Publication information

Source:
Evening Star
Source type: newspaper
Document type: news column
Document title: “Art Notes”
Author(s): anonymous
City of publication: Washington, DC
Date of publication: 28 March 1903
Volume number: none
Issue number: 15628
Part/Section: 2
Pagination: 27

 
Citation
“Art Notes.” Evening Star 28 Mar. 1903 n15628: part 2, p. 27.
 
Transcription
excerpt
 
Keywords
William McKinley (paintings); McKinley memorialization.
 
Named persons
Wilbur C. Brown; Marcus Hanna; Abner McKinley; William McKinley; Harriet Anderson Stubbs Murphy [misidentified as her husband below].
 
Document


Art Notes
[excerpt]

     On Thursday of this week the portrait of the late President McKinley painted by W. D. Murphy of New York, which for some time has been on exhibition in the lower loan room at the Corcoran Gallery, was purchased by the government as the official portrait for the White House. This portrait of Major McKinley was painted from several photographs under the observation of his brother, Abner McKinley, and Col. Brown of Canton, Ohio, and was pronounced at once an excellent likeness. At the request of Senator Hanna it was brought to Washington and placed on exhibition, and certain competent critics were invited to suggest alterations and improvements. Within the past ten days, in compliance with the advice of these persons, the artist has completed his work, which now meets with the entire approval of both the late President’s friends and those in authority.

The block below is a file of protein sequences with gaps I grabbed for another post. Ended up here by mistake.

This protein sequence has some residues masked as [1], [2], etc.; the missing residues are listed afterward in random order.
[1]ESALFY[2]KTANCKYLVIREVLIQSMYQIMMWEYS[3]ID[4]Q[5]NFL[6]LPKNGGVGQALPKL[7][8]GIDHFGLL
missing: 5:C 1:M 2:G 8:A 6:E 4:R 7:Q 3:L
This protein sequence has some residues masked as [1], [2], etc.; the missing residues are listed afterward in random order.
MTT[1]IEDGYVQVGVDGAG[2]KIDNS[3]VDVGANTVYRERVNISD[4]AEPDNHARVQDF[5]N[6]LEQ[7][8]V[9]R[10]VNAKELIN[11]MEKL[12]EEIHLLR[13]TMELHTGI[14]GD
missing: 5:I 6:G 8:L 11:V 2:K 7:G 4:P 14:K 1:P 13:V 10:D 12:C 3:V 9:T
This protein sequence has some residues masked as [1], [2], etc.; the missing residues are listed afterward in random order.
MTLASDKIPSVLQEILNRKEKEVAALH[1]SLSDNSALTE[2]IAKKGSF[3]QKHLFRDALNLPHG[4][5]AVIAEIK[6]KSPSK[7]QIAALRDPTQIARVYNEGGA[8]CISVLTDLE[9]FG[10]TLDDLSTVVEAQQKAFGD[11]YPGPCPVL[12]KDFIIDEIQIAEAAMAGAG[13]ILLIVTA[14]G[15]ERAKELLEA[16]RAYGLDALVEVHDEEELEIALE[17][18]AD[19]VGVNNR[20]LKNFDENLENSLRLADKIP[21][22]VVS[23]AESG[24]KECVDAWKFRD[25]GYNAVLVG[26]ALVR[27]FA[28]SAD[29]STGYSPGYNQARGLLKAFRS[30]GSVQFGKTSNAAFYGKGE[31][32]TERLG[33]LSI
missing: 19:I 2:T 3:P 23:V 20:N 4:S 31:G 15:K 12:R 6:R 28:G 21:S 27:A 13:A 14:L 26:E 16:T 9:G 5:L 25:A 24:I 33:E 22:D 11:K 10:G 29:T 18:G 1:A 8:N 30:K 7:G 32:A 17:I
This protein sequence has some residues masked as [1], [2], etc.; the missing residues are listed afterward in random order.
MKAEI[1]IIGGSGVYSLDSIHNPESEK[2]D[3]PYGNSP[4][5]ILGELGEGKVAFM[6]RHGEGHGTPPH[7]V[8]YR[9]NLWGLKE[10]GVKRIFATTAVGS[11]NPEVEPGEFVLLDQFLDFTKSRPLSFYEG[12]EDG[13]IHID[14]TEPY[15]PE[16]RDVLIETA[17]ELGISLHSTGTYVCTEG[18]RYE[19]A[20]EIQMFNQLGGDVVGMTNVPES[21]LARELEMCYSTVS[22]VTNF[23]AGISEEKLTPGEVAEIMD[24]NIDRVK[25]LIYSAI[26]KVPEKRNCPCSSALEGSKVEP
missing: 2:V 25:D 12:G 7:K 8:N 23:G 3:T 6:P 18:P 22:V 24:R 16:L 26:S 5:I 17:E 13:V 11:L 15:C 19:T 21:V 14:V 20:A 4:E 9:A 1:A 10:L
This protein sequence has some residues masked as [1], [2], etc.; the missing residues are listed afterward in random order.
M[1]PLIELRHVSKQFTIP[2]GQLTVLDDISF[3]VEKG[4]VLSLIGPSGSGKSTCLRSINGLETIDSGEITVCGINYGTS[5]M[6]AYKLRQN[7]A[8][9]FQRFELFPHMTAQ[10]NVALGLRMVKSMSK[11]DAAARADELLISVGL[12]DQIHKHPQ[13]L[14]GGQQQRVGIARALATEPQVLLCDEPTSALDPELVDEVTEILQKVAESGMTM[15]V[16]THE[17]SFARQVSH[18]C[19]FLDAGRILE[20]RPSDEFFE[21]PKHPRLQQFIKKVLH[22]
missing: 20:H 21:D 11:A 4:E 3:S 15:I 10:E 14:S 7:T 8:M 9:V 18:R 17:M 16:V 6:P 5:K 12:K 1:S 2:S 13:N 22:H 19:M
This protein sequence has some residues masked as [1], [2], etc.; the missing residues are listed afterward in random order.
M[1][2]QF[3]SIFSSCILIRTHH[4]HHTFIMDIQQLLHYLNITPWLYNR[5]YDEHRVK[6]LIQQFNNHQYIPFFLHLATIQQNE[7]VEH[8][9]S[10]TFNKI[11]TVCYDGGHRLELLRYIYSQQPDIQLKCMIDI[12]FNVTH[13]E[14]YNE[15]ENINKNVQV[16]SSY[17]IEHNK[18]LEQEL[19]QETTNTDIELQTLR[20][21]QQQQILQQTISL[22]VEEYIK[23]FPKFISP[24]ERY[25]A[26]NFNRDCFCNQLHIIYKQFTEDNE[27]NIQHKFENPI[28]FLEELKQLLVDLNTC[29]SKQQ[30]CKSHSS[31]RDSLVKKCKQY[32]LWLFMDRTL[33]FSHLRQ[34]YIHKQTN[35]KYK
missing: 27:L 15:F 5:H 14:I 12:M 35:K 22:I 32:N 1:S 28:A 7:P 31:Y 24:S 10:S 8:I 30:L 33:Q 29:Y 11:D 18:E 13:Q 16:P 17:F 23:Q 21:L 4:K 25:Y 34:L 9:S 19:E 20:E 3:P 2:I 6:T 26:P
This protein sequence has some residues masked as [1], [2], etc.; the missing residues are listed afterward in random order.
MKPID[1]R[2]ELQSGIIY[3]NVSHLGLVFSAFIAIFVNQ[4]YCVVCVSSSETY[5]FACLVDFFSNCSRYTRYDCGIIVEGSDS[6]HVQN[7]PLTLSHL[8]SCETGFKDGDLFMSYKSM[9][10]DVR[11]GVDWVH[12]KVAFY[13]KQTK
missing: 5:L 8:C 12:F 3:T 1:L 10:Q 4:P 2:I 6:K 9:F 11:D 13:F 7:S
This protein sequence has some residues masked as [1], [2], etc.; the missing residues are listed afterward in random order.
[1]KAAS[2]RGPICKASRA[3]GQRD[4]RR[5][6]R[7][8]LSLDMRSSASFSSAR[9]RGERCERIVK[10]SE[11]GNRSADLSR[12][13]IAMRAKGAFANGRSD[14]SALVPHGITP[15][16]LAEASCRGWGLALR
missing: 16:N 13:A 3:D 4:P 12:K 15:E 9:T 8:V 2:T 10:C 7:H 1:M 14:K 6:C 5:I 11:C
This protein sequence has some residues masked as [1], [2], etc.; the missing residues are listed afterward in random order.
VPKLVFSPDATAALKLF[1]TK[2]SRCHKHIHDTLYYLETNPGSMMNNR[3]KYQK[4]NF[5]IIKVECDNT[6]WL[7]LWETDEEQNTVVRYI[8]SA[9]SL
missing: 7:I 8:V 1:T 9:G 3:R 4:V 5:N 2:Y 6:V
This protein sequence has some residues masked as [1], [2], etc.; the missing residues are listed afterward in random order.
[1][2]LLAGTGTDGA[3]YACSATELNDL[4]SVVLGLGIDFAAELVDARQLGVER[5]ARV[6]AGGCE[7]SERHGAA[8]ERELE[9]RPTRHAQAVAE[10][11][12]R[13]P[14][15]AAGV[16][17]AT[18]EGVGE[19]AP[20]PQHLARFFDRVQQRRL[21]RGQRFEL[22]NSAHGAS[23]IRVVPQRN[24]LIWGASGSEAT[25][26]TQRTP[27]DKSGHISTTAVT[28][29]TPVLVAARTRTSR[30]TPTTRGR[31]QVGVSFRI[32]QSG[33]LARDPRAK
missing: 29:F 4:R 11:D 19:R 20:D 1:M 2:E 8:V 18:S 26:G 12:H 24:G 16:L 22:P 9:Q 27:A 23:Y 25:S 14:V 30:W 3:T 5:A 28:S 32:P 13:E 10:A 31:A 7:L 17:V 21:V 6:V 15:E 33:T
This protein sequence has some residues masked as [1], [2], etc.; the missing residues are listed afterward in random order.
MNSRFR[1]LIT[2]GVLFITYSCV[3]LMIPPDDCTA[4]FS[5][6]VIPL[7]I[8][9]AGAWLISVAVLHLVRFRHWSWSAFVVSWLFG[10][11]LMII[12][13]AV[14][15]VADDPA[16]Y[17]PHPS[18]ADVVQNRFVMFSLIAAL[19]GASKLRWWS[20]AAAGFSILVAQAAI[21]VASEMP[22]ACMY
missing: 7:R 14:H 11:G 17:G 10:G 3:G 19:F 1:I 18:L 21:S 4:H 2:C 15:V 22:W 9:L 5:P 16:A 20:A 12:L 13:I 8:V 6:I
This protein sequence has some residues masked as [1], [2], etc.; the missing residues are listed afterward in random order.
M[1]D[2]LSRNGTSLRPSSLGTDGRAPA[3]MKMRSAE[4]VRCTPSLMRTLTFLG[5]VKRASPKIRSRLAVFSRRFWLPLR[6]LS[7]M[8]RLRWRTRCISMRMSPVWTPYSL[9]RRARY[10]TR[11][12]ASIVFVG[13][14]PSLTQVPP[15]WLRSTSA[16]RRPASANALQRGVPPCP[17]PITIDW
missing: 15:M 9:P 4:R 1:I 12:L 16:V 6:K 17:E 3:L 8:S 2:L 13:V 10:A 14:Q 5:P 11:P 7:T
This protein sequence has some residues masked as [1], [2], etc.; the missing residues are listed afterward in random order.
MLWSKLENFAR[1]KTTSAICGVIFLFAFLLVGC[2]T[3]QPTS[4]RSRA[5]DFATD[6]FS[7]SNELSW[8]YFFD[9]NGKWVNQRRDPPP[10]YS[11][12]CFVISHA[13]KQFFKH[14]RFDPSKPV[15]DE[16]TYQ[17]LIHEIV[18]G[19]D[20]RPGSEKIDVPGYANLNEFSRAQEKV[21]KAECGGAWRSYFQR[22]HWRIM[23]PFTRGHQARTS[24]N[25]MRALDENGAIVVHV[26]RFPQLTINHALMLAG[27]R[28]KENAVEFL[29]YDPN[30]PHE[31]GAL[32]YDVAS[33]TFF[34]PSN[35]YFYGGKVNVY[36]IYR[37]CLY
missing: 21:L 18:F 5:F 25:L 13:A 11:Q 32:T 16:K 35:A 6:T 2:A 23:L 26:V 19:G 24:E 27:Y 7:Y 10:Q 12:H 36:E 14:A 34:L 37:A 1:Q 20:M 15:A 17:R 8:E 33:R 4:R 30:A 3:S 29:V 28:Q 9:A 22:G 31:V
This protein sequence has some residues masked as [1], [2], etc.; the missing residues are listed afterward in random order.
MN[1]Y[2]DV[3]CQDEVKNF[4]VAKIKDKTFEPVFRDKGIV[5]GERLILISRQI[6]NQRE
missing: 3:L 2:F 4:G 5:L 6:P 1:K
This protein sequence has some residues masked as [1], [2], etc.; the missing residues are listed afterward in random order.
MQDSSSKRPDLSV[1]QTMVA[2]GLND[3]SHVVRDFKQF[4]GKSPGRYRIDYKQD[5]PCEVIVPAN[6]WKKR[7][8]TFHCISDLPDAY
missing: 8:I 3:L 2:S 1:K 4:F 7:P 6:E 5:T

In many ways save that of likeness this official portrait is quite a different painting from the one seen so recently in the Corcoran Gallery. A quiet, unobtrusive background has been substituted for the former somewhat theatrical one, and the figure of the President has been considerably and satisfactorily altered. There is now a quiet dignity in expression and pose which is excellent, and a sincerity in the manner of rendering which must win respect. From being the best of the many poor portraits of the martyred President it has become the best that could probably ever be painted, and neither as a likeness nor a work of art will unfittingly represent the man whom the country would thus commemorate and honor.